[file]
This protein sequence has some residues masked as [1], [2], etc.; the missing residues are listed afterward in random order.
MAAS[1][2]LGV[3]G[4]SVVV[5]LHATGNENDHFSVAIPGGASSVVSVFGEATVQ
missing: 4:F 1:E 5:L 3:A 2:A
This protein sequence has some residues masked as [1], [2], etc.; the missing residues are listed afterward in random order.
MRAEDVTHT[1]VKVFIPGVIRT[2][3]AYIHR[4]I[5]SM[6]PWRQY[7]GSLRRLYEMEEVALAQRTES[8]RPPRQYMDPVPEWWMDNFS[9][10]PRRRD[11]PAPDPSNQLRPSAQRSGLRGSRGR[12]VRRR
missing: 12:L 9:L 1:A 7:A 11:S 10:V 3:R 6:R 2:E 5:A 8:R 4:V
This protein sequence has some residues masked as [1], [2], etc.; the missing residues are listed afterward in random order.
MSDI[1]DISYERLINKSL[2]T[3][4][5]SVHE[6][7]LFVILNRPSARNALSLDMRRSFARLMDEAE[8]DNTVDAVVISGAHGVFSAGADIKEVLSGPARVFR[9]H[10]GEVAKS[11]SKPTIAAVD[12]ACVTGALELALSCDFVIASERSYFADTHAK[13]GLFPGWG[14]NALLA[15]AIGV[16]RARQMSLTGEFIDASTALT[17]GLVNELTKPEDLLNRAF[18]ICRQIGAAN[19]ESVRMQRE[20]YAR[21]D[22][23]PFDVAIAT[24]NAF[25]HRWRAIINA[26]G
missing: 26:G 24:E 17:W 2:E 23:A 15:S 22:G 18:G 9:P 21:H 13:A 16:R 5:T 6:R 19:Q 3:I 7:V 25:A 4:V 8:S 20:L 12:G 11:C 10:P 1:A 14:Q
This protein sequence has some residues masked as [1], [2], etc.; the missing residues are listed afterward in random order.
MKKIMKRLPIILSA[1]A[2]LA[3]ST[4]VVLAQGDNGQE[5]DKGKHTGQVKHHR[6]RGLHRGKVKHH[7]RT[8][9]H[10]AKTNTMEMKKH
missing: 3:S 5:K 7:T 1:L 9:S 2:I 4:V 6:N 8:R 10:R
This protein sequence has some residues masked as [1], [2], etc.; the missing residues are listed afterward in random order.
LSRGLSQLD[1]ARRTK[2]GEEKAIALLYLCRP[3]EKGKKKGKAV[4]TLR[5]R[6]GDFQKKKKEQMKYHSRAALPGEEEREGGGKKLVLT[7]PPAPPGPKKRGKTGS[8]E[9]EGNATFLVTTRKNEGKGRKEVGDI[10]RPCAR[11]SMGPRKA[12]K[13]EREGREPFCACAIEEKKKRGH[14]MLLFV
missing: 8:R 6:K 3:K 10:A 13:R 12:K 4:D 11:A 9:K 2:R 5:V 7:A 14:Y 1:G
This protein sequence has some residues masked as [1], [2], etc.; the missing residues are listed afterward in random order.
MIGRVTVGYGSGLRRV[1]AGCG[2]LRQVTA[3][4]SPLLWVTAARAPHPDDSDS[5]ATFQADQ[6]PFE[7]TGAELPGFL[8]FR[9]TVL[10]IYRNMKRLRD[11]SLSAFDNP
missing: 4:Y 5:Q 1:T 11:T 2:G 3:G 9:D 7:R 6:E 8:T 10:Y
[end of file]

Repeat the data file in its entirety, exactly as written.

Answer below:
This protein sequence has some residues masked as [1], [2], etc.; the missing residues are listed afterward in random order.
MAAS[1][2]LGV[3]G[4]SVVV[5]LHATGNENDHFSVAIPGGASSVVSVFGEATVQ
missing: 4:F 1:E 5:L 3:A 2:A
This protein sequence has some residues masked as [1], [2], etc.; the missing residues are listed afterward in random order.
MRAEDVTHT[1]VKVFIPGVIRT[2][3]AYIHR[4]I[5]SM[6]PWRQY[7]GSLRRLYEMEEVALAQRTES[8]RPPRQYMDPVPEWWMDNFS[9][10]PRRRD[11]PAPDPSNQLRPSAQRSGLRGSRGR[12]VRRR
missing: 12:L 9:L 1:A 7:A 11:S 10:V 3:R 6:R 2:E 5:A 8:R 4:V
This protein sequence has some residues masked as [1], [2], etc.; the missing residues are listed afterward in random order.
MSDI[1]DISYERLINKSL[2]T[3][4][5]SVHE[6][7]LFVILNRPSARNALSLDMRRSFARLMDEAE[8]DNTVDAVVISGAHGVFSAGADIKEVLSGPARVFR[9]H[10]GEVAKS[11]SKPTIAAVD[12]ACVTGALELALSCDFVIASERSYFADTHAK[13]GLFPGWG[14]NALLA[15]AIGV[16]RARQMSLTGEFIDASTALT[17]GLVNELTKPEDLLNRAF[18]ICRQIGAAN[19]ESVRMQRE[20]YAR[21]D[22][23]PFDVAIAT[24]NAF[25]HRWRAIINA[26]G
missing: 26:G 24:E 17:W 2:E 23:A 15:S 22:G 18:G 9:P 21:H 13:A 16:R 5:T 6:R 19:Q 3:I 7:V 25:A 4:V 8:S 20:L 12:G 11:C 10:P 1:A 14:Q
This protein sequence has some residues masked as [1], [2], etc.; the missing residues are listed afterward in random order.
MKKIMKRLPIILSA[1]A[2]LA[3]ST[4]VVLAQGDNGQE[5]DKGKHTGQVKHHR[6]RGLHRGKVKHH[7]RT[8][9]H[10]AKTNTMEMKKH
missing: 3:S 5:K 7:T 1:L 9:S 2:I 4:V 6:N 8:R 10:R
This protein sequence has some residues masked as [1], [2], etc.; the missing residues are listed afterward in random order.
LSRGLSQLD[1]ARRTK[2]GEEKAIALLYLCRP[3]EKGKKKGKAV[4]TLR[5]R[6]GDFQKKKKEQMKYHSRAALPGEEEREGGGKKLVLT[7]PPAPPGPKKRGKTGS[8]E[9]EGNATFLVTTRKNEGKGRKEVGDI[10]RPCAR[11]SMGPRKA[12]K[13]EREGREPFCACAIEEKKKRGH[14]MLLFV
missing: 8:R 6:K 3:K 10:A 13:R 12:K 4:D 11:A 9:K 2:R 5:V 7:A 14:Y 1:G
This protein sequence has some residues masked as [1], [2], etc.; the missing residues are listed afterward in random order.
MIGRVTVGYGSGLRRV[1]AGCG[2]LRQVTA[3][4]SPLLWVTAARAPHPDDSDS[5]ATFQADQ[6]PFE[7]TGAELPGFL[8]FR[9]TVL[10]IYRNMKRLRD[11]SLSAFDNP
missing: 4:Y 5:Q 1:T 11:T 2:G 3:G 9:D 7:R 6:E 8:T 10:Y